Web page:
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LifeShare Transplant Donor Services helps facilitate organs for those in need


Nita French received a kidney and a pancreas from a man who saved the lives of five people with his organ donation.
  • Nita French received a kidney and a pancreas from a man who saved the lives of five people with his organ donation.

Nita French was losing hope. Her strength was fading, and so was her faith that she would receive a life-saving kidney and pancreas transplant.

When she was placed on the transplant waiting list, French said she was excited at the prospect of being well and feeling good again. A few months later, she began dialysis and the pain and stress started taking its toll.

“It was indescribably difficult,” French told Oklahoma Gazette. “I hoped I wouldn’t have to wait long, and I waited six more months. I got the call about a donor and was giddy with excitement. But then the donor fell through. They told me it would come soon, but it didn’t come for another 12 months. I became weak and really started to wear out.”

The call about a second donor finally came, but ultimately, it didn’t work out either. French said that was when she fell apart and could not stop crying.

“I started thinking I was never going to get my transplant,” she said.  “I thought maybe I would just continue to become sicker and then would possibly die without a transplant. I lost my hope I would one day be healthy. But every good party comes to an end, and my pity party was replaced with my decision to forge ahead because I had to.  I pulled up my bootstraps and continued to go to dialysis three days a week, follow a strict dialysis diet and try to have enough energy to take care of my little girl.”

Another two months went by, and the call she had been waiting for finally came.

“The transplant coordinator assured me this was this call, but I had my heart broken twice before and there was no way I was going to get excited again,” she said. “But the coordinator said ‘Are you ready to go to surgery?’ That was when I couldn’t contain my excitement. I could’ve done backflips all the way to the operating room.”

The surgery was a success, and French said there are no words to describe the feeling when a second chance at life has arrived.

“My mom cried when she saw me (after surgery) because I had color in my cheeks for the first time in years,” she said.  “I woke up and felt like I could jump out of bed and run a marathon.”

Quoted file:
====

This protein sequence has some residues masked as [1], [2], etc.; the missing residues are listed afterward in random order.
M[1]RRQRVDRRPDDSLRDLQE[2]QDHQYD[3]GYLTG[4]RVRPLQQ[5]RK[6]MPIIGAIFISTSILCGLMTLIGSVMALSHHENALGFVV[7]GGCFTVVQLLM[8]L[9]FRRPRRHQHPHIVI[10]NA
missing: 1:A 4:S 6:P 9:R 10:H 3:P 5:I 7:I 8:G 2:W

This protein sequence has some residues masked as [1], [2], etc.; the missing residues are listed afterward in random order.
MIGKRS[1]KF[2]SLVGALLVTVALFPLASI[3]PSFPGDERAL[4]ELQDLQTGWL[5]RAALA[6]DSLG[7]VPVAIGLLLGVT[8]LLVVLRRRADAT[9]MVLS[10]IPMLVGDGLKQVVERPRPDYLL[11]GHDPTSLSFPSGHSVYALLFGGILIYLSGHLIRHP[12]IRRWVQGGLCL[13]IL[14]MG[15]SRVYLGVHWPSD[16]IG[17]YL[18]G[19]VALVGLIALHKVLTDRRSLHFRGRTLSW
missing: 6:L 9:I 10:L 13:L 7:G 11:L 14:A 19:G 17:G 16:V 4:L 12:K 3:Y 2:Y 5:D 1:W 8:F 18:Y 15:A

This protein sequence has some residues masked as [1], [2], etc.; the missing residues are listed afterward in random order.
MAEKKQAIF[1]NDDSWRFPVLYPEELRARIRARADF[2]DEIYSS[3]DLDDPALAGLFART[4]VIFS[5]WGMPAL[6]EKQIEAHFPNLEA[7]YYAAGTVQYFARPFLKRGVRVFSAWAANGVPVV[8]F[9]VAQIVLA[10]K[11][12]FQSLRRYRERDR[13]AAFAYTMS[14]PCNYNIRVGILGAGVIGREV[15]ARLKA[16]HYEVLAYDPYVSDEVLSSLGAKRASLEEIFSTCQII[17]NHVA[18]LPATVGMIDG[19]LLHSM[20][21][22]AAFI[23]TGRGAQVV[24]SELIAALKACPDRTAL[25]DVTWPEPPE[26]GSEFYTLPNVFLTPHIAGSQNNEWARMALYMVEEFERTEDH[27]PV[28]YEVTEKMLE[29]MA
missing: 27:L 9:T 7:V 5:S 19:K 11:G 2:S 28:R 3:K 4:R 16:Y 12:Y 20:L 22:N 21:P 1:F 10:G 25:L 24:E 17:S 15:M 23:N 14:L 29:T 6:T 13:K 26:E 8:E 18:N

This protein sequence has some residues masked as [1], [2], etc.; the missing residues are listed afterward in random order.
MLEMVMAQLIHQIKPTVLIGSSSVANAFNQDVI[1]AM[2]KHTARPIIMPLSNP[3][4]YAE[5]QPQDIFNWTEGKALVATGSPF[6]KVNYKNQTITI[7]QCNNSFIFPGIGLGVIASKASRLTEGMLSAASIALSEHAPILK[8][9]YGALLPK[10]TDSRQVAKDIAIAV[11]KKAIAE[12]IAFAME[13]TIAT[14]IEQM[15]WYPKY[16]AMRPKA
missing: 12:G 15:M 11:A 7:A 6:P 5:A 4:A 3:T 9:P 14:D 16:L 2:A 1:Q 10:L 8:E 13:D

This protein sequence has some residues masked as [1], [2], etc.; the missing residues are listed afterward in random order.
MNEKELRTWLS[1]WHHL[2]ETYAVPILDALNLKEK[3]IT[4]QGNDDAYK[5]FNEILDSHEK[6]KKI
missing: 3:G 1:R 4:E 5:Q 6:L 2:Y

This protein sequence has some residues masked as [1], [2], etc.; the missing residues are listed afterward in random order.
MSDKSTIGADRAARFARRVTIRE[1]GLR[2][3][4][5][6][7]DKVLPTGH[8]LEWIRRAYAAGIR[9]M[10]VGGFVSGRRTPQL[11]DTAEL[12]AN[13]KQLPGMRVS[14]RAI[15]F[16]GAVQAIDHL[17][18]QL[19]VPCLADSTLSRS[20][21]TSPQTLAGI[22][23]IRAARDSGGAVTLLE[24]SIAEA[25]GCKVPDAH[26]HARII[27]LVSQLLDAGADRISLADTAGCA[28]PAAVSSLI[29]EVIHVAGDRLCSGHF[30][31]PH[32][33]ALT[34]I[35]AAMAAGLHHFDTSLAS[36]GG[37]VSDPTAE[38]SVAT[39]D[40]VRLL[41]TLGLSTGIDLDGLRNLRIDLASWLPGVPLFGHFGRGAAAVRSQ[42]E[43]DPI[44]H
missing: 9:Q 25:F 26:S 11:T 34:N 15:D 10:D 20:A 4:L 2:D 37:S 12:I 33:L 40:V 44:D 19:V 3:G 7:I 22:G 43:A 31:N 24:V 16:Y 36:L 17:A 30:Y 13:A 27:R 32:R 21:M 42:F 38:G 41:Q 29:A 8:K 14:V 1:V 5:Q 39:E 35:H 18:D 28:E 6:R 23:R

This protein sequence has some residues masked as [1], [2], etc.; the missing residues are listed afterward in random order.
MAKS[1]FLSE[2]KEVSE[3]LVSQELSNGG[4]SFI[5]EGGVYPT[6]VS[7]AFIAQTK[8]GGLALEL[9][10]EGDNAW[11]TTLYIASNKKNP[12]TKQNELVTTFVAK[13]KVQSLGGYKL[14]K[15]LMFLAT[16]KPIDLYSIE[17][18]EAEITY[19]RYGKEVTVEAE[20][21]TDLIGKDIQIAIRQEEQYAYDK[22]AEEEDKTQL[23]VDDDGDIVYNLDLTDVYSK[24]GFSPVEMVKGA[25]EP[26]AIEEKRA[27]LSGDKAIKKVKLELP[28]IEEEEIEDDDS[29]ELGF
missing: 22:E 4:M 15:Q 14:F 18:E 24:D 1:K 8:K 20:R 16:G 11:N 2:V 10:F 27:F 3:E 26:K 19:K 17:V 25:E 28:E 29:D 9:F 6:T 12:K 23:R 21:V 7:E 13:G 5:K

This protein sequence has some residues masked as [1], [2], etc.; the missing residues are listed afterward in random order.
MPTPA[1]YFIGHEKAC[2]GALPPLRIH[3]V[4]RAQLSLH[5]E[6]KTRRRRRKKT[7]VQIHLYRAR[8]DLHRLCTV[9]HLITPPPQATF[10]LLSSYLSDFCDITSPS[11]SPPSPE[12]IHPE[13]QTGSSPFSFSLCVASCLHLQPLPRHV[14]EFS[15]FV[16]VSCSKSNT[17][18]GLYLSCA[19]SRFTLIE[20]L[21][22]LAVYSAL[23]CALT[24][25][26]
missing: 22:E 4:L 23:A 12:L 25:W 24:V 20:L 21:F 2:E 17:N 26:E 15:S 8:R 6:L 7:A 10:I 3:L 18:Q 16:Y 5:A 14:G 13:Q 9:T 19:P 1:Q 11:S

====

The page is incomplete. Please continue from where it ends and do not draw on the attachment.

French said her life-saving transplant was made possible because of her donor, a man named Patrick.

“People always talk about changing the world and leaving a legacy, and donors accomplish both of those things,” she said. “Patrick saved the lives of five astoundingly grateful people. He allowed me to get married, raise my little girl, have three more healthy babies and work at LifeShare Oklahoma to save lives. His legacy lives on in me as I travel and share our story.”

She said becoming a donor is a simple process. It is supported by all major religions, and there is no cost. French said her donor’s selfless gift allows him to live on.

“Without his willingness to donate, I wouldn’t be here,” she said. “My husband wouldn’t have me, and our three little ones wouldn’t exist.  My oldest would have grown up without a mom. The gifts a donor gives are beyond what anyone can even imagine. There is no greater gift than the gift of life.”

Waiting list

More than 120,000 people are currently on a national transplant waiting list. About 900 of them are in Oklahoma.

LifeShare Transplant Donor Services of Oklahoma is a local nonprofit organ procurement organization dedicated to saving lives through the recovery of organs and tissue for transplant.

“We work closely with five transplant centers and 145 healthcare organizations to facilitate donation,” said Katy Smith, director of marketing and communications. “Additionally, we strive to raise awareness for organ, eye and tissue donation through public education, and our core purpose is ‘We Save Lives.’”

Anyone can give the gift of life, Smith said. If an individual is interested in being a donor, LifeShare encourages them to register and not rule themselves out for any reason.

“We always hear ‘I am too old’ or ‘I am too sick to be a donor,’” she said. “But if you are interested in being a donor, you should go ahead and register and let the medical professional make the decision if you can donate.”

Because of Oklahoma’s First Person Consent law, Smith said an individual who is at least 18 years of age can express his or her desire to be a donor on their driver’s license, a state ID or enrollment in Oklahoma’s online donor registry.

“We strongly believe a person’s wish to donate must be honored, if medically possible,” she said. “Organ and tissue recovery coordinators will always talk to the family about the donation before it takes place. We encourage Oklahomans to share their decision to be a donor with their families.”

Those who are under the age of 18 can declare their intent to be a donor in any document or gift, she added, but permission from a parent or guardian must be obtained before any donation can actually take place.

“An average of 22 people die each day because they did not get their transplant in time,” Smith said. “And every 10 minutes, another person is added to the waiting list. We encourage all Oklahomans to register to be a donor and to share their decision with their family.”


Print headline: Giving hope, LifeShare works with transplant centers to help those waiting for life-saving organs

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